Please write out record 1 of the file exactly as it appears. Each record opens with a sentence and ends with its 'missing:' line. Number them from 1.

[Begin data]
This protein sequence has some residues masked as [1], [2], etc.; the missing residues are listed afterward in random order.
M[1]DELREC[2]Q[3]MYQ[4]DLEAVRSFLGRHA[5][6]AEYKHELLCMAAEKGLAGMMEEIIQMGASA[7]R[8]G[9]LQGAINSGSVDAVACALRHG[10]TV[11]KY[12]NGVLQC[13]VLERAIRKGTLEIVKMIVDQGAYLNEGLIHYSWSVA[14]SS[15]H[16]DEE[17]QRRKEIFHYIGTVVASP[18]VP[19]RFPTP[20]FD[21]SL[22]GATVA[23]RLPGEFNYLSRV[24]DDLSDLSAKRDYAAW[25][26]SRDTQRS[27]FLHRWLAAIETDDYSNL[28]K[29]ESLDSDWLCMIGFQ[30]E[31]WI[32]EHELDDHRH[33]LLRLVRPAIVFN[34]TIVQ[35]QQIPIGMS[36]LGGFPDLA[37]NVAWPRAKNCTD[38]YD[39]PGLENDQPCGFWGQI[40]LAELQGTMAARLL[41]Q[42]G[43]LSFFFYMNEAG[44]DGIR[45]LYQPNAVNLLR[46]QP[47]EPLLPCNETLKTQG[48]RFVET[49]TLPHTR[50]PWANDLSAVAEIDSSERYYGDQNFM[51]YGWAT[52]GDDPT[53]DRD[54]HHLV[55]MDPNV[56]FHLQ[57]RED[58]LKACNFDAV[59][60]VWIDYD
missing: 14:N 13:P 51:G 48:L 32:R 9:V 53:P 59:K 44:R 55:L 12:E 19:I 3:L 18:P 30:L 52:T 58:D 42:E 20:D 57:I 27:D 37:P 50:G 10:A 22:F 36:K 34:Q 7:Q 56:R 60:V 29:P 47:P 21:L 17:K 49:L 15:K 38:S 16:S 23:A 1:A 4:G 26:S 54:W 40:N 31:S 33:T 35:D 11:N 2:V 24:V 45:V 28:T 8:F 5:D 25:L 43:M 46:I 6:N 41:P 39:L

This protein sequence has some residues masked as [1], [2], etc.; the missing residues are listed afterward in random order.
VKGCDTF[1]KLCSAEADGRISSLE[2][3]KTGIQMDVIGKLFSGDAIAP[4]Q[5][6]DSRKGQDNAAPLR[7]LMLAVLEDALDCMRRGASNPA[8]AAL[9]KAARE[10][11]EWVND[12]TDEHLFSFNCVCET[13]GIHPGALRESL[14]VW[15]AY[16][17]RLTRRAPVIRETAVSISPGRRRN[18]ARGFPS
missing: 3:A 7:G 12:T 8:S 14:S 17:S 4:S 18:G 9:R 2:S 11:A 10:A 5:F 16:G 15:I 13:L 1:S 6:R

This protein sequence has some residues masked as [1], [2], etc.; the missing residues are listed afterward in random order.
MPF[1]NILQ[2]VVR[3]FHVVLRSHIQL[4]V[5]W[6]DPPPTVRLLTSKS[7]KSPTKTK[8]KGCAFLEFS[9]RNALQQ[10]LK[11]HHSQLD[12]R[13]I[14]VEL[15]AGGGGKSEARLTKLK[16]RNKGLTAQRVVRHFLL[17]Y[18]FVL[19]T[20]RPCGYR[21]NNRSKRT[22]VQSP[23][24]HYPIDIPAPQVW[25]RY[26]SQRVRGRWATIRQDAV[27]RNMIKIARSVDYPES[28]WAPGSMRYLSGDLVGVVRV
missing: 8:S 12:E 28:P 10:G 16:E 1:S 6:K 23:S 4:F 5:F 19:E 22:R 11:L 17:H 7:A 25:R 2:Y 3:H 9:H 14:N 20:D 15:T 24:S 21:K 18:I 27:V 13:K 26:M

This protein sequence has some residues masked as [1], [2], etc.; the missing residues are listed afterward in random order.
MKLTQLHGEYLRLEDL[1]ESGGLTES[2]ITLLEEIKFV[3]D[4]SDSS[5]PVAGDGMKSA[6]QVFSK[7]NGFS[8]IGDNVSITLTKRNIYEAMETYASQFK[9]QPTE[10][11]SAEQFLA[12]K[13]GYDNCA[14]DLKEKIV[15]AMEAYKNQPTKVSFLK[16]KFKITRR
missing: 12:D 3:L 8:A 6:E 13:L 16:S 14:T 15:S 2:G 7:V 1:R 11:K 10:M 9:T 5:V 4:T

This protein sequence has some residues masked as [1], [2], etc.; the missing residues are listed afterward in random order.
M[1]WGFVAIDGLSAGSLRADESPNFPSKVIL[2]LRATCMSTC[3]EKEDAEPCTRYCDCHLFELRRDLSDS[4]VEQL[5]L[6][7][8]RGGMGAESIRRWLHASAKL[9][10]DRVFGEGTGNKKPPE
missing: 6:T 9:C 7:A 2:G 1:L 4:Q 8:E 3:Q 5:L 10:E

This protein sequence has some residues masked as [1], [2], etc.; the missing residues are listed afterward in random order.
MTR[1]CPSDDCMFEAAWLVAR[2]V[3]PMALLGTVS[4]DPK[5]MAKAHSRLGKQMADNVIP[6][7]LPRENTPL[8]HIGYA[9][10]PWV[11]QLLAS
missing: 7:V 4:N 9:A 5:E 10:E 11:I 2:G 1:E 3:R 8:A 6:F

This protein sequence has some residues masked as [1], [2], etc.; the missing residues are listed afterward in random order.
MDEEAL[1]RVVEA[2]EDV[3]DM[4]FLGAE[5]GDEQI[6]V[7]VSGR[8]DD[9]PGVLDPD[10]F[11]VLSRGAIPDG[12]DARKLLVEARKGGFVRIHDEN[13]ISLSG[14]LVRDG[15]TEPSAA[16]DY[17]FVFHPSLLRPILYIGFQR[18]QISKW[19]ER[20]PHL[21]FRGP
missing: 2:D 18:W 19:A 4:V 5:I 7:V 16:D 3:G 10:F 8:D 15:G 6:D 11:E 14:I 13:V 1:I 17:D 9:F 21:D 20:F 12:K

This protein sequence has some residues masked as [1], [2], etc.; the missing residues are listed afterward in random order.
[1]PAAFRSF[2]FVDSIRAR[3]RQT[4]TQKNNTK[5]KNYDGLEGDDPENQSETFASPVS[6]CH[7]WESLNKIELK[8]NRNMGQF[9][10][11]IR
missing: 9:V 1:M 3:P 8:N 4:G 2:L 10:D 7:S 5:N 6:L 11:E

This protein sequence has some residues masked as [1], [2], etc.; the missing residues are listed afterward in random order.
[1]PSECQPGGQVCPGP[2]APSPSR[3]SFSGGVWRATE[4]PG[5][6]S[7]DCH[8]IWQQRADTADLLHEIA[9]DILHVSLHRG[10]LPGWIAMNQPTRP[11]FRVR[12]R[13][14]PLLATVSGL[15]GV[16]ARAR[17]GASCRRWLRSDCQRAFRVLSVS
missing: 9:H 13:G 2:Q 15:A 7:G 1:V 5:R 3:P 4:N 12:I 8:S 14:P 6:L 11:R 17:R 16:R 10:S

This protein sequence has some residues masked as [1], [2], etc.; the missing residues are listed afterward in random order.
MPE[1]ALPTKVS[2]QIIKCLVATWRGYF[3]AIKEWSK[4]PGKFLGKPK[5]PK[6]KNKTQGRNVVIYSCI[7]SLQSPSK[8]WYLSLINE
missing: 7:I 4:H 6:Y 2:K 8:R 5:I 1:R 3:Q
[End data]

This protein sequence has some residues masked as [1], [2], etc.; the missing residues are listed afterward in random order.
M[1]DELREC[2]Q[3]MYQ[4]DLEAVRSFLGRHA[5][6]AEYKHELLCMAAEKGLAGMMEEIIQMGASA[7]R[8]G[9]LQGAINSGSVDAVACALRHG[10]TV[11]KY[12]NGVLQC[13]VLERAIRKGTLEIVKMIVDQGAYLNEGLIHYSWSVA[14]SS[15]H[16]DEE[17]QRRKEIFHYIGTVVASP[18]VP[19]RFPTP[20]FD[21]SL[22]GATVA[23]RLPGEFNYLSRV[24]DDLSDLSAKRDYAAW[25][26]SRDTQRS[27]FLHRWLAAIETDDYSNL[28]K[29]ESLDSDWLCMIGFQ[30]E[31]WI[32]EHELDDHRH[33]LLRLVRPAIVFN[34]TIVQ[35]QQIPIGMS[36]LGGFPDLA[37]NVAWPRAKNCTD[38]YD[39]PGLENDQPCGFWGQI[40]LAELQGTMAARLL[41]Q[42]G[43]LSFFFYMNEAG[44]DGIR[45]LYQPNAVNLLR[46]QP[47]EPLLPCNETLKTQG[48]RFVET[49]TLPHTR[50]PWANDLSAVAEIDSSERYYGDQNFM[51]YGWAT[52]GDDPT[53]DRD[54]HHLV[55]MDPNV[56]FHLQ[57]RED[58]LKACNFDAV[59][60]VWIDYD
missing: 14:N 13:P 51:G 48:L 32:R 9:V 53:P 59:K 44:R 55:L 12:E 19:I 3:L 18:P 30:L 52:T 58:D 42:E 20:D 57:I 27:D 37:P 50:G 10:A 22:F 36:K 34:Q 7:Q 56:R 60:V 29:P 47:P 21:L 17:K 49:L 15:K 38:S 16:S 23:A 1:A 4:G 26:S 54:W 40:N 31:S 33:T 35:D 11:N 2:V 24:V 45:V 28:T 8:F 5:D 25:L 43:M 46:I 6:N 41:P 39:L